Saturday, October 11, 2003

OXFORFD DIARY: It's a bright sunny relatively (after the cold spell we've just had) warm day here in Oxford (Then why are you sitting inside blogging? -- ed. Because I'm a moron, I suppose). Out of my window, I can see an ochre balloon in the light-blue, sun-bleached sky above the roof of the opposite wing of Holywell Manor. The air is so still, the balloon is just sort of hanging there, not moving about much, at least not perceptably -- I can't tell, after several minutes, whether it's getting nearer or going further away, and it doesn't seem to be swaying or going back and forth much. It looks sort of like a darkened lightbulb suspended in the sky.

PLUG: Go over to the web site of the outstanding new publication The Next American City to check out their little mini-blog and, still more valuably, several articles from their latest issue -- including this piece by Patrick Belton on the Muslim community of Dearborn, Michigan, and this piece by Anthony Weiss on the Lubavitchers in Crown Heights.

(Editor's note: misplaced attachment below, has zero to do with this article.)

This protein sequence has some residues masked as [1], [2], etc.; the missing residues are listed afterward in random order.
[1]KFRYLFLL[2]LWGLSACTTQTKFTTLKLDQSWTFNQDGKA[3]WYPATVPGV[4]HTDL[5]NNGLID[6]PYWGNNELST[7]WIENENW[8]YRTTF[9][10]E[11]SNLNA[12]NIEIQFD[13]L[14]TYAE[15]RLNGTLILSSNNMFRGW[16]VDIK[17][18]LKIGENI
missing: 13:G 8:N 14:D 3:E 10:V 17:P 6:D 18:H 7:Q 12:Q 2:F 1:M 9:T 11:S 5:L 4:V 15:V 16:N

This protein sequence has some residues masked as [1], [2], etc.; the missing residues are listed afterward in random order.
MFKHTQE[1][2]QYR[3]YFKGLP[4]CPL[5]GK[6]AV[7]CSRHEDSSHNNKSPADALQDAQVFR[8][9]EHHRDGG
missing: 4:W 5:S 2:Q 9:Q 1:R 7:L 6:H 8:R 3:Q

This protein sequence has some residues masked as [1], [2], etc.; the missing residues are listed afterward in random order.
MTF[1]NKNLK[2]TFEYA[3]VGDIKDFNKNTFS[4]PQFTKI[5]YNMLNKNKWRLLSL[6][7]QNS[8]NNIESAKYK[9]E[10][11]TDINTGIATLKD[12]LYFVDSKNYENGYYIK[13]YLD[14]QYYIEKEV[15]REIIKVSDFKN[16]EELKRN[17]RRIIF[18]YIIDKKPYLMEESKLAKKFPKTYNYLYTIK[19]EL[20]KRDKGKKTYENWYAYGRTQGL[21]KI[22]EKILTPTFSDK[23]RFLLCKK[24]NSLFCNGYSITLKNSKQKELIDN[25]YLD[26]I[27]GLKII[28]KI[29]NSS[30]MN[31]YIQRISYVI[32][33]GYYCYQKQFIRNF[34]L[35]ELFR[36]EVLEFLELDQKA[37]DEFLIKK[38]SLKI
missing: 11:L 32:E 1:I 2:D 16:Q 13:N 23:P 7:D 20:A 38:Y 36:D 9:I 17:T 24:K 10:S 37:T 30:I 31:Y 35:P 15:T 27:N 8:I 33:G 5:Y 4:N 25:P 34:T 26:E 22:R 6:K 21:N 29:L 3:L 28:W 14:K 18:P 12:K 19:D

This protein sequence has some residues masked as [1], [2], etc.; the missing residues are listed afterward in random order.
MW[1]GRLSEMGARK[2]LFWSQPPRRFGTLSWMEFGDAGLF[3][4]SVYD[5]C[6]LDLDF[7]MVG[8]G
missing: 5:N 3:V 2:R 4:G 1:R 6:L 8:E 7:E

DISCLOSURE: While both of these are really good articles, I should mention that Patrick and Tony are both good buddies of mine. As are a number of people who work at TNAC, which is why I'm aware of its existence, despite not being a student of urbanism myself. However, I think that my impression that TNAC provides an important and lively forum for discussions of the future of cities in the US and around the world is based on more than personal partiality. But my bias should be all the more reason for the reader to go and check the magazine out for him/her self.